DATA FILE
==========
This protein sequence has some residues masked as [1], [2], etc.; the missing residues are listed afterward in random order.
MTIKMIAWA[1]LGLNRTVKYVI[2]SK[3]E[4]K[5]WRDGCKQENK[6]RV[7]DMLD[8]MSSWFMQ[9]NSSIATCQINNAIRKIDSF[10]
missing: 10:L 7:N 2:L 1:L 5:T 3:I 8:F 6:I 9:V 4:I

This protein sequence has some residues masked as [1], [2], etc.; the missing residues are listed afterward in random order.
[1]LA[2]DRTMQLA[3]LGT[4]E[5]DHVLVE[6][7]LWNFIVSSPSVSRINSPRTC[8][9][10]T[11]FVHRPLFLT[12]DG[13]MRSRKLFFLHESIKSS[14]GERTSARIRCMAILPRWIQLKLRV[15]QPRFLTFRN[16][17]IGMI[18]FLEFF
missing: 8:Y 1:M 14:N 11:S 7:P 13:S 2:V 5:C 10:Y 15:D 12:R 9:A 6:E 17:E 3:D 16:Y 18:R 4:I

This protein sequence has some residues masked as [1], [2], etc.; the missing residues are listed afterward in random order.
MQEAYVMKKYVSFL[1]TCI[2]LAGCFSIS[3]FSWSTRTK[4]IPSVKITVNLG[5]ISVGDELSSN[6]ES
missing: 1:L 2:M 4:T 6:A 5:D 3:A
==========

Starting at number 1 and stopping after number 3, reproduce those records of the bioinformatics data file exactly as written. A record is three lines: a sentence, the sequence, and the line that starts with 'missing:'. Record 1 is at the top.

This protein sequence has some residues masked as [1], [2], etc.; the missing residues are listed afterward in random order.
MTIKMIAWA[1]LGLNRTVKYVI[2]SK[3]E[4]K[5]WRDGCKQENK[6]RV[7]DMLD[8]MSSWFMQ[9]NSSIATCQINNAIRKIDSF[10]
missing: 10:L 7:N 2:L 1:L 5:T 3:I 8:F 6:I 9:V 4:I

This protein sequence has some residues masked as [1], [2], etc.; the missing residues are listed afterward in random order.
[1]LA[2]DRTMQLA[3]LGT[4]E[5]DHVLVE[6][7]LWNFIVSSPSVSRINSPRTC[8][9][10]T[11]FVHRPLFLT[12]DG[13]MRSRKLFFLHESIKSS[14]GERTSARIRCMAILPRWIQLKLRV[15]QPRFLTFRN[16][17]IGMI[18]FLEFF
missing: 8:Y 1:M 14:N 11:S 7:P 13:S 2:V 5:C 10:Y 15:D 12:R 9:A 6:E 17:E 3:D 16:Y 18:R 4:I

This protein sequence has some residues masked as [1], [2], etc.; the missing residues are listed afterward in random order.
MQEAYVMKKYVSFL[1]TCI[2]LAGCFSIS[3]FSWSTRTK[4]IPSVKITVNLG[5]ISVGDELSSN[6]ES
missing: 1:L 2:M 4:T 6:A 5:D 3:A